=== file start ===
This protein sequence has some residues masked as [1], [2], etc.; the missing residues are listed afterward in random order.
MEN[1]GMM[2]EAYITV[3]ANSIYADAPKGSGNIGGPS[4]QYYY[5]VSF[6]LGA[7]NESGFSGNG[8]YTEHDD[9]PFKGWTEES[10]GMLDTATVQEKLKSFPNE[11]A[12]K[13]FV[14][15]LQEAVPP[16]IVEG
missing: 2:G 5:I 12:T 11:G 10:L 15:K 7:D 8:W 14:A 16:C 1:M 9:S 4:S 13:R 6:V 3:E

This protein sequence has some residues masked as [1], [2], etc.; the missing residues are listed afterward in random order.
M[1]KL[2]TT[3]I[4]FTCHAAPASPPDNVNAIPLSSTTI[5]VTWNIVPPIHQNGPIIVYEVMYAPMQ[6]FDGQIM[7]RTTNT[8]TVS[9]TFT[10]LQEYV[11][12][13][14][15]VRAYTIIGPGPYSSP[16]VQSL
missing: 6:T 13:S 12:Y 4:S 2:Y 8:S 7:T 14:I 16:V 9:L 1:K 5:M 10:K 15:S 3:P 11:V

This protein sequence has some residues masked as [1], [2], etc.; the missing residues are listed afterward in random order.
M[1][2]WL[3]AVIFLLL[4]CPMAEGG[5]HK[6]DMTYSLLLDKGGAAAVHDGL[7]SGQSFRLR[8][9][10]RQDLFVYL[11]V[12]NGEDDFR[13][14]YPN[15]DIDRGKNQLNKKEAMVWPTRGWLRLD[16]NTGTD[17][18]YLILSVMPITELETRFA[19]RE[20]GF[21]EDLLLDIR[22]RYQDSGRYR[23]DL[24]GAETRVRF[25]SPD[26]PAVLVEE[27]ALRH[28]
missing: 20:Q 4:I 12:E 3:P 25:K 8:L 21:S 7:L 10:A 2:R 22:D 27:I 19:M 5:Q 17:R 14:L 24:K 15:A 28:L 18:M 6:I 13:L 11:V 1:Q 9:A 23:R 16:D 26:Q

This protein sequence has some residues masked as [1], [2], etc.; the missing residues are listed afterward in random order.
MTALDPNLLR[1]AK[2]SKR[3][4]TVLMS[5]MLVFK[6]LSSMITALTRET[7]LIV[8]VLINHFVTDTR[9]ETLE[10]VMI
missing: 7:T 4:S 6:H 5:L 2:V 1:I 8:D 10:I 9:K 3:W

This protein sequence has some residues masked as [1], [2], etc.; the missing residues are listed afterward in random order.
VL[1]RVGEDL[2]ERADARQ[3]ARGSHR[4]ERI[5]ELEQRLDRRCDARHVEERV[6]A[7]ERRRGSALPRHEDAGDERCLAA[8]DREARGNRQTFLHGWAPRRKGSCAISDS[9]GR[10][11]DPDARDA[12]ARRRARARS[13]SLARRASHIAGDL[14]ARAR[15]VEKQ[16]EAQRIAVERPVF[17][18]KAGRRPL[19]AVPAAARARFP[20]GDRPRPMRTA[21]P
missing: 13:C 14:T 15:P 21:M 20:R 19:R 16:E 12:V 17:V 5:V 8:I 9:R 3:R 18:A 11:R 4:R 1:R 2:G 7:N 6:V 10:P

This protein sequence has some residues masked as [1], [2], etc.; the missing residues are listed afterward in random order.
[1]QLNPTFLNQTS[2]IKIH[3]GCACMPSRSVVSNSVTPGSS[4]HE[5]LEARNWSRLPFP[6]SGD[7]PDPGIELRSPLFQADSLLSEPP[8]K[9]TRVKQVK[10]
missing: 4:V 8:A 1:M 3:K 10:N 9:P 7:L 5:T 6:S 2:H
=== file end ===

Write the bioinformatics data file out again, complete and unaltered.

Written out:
This protein sequence has some residues masked as [1], [2], etc.; the missing residues are listed afterward in random order.
MEN[1]GMM[2]EAYITV[3]ANSIYADAPKGSGNIGGPS[4]QYYY[5]VSF[6]LGA[7]NESGFSGNG[8]YTEHDD[9]PFKGWTEES[10]GMLDTATVQEKLKSFPNE[11]A[12]K[13]FV[14][15]LQEAVPP[16]IVEG
missing: 2:G 5:I 12:T 11:G 10:L 15:K 7:D 8:W 14:A 16:C 1:M 9:S 4:S 13:R 6:V 3:E

This protein sequence has some residues masked as [1], [2], etc.; the missing residues are listed afterward in random order.
M[1]KL[2]TT[3]I[4]FTCHAAPASPPDNVNAIPLSSTTI[5]VTWNIVPPIHQNGPIIVYEVMYAPMQ[6]FDGQIM[7]RTTNT[8]TVS[9]TFT[10]LQEYV[11][12][13][14][15]VRAYTIIGPGPYSSP[16]VQSL
missing: 6:T 13:S 12:Y 4:S 2:Y 8:S 7:T 14:I 16:V 9:L 1:K 5:M 10:K 15:S 3:P 11:V

This protein sequence has some residues masked as [1], [2], etc.; the missing residues are listed afterward in random order.
M[1][2]WL[3]AVIFLLL[4]CPMAEGG[5]HK[6]DMTYSLLLDKGGAAAVHDGL[7]SGQSFRLR[8][9][10]RQDLFVYL[11]V[12]NGEDDFR[13][14]YPN[15]DIDRGKNQLNKKEAMVWPTRGWLRLD[16]NTGTD[17][18]YLILSVMPITELETRFA[19]RE[20]GF[21]EDLLLDIR[22]RYQDSGRYR[23]DL[24]GAETRVRF[25]SPD[26]PAVLVEE[27]ALRH[28]
missing: 20:Q 4:I 12:E 3:P 25:K 8:L 21:S 7:L 10:A 2:R 22:D 27:I 19:M 5:Q 17:R 14:L 24:K 15:A 28:L 18:M 6:I 13:L 11:V 1:Q 9:A 23:R 16:D 26:Q

This protein sequence has some residues masked as [1], [2], etc.; the missing residues are listed afterward in random order.
MTALDPNLLR[1]AK[2]SKR[3][4]TVLMS[5]MLVFK[6]LSSMITALTRET[7]LIV[8]VLINHFVTDTR[9]ETLE[10]VMI
missing: 7:T 4:S 6:H 5:L 2:V 1:I 8:D 10:I 9:K 3:W

This protein sequence has some residues masked as [1], [2], etc.; the missing residues are listed afterward in random order.
VL[1]RVGEDL[2]ERADARQ[3]ARGSHR[4]ERI[5]ELEQRLDRRCDARHVEERV[6]A[7]ERRRGSALPRHEDAGDERCLAA[8]DREARGNRQTFLHGWAPRRKGSCAISDS[9]GR[10][11]DPDARDA[12]ARRRARARS[13]SLARRASHIAGDL[14]ARAR[15]VEKQ[16]EAQRIAVERPVF[17][18]KAGRRPL[19]AVPAAARARFP[20]GDRPRPMRTA[21]P
missing: 13:C 14:T 15:P 21:M 20:R 19:R 16:E 12:V 17:V 5:V 8:I 9:R 3:R 18:A 11:R 4:R 1:R 2:G 7:N 6:V 10:P

This protein sequence has some residues masked as [1], [2], etc.; the missing residues are listed afterward in random order.
[1]QLNPTFLNQTS[2]IKIH[3]GCACMPSRSVVSNSVTPGSS[4]HE[5]LEARNWSRLPFP[6]SGD[7]PDPGIELRSPLFQADSLLSEPP[8]K[9]TRVKQVK[10]
missing: 4:V 8:A 1:M 3:K 10:N 9:P 7:L 5:T 6:S 2:H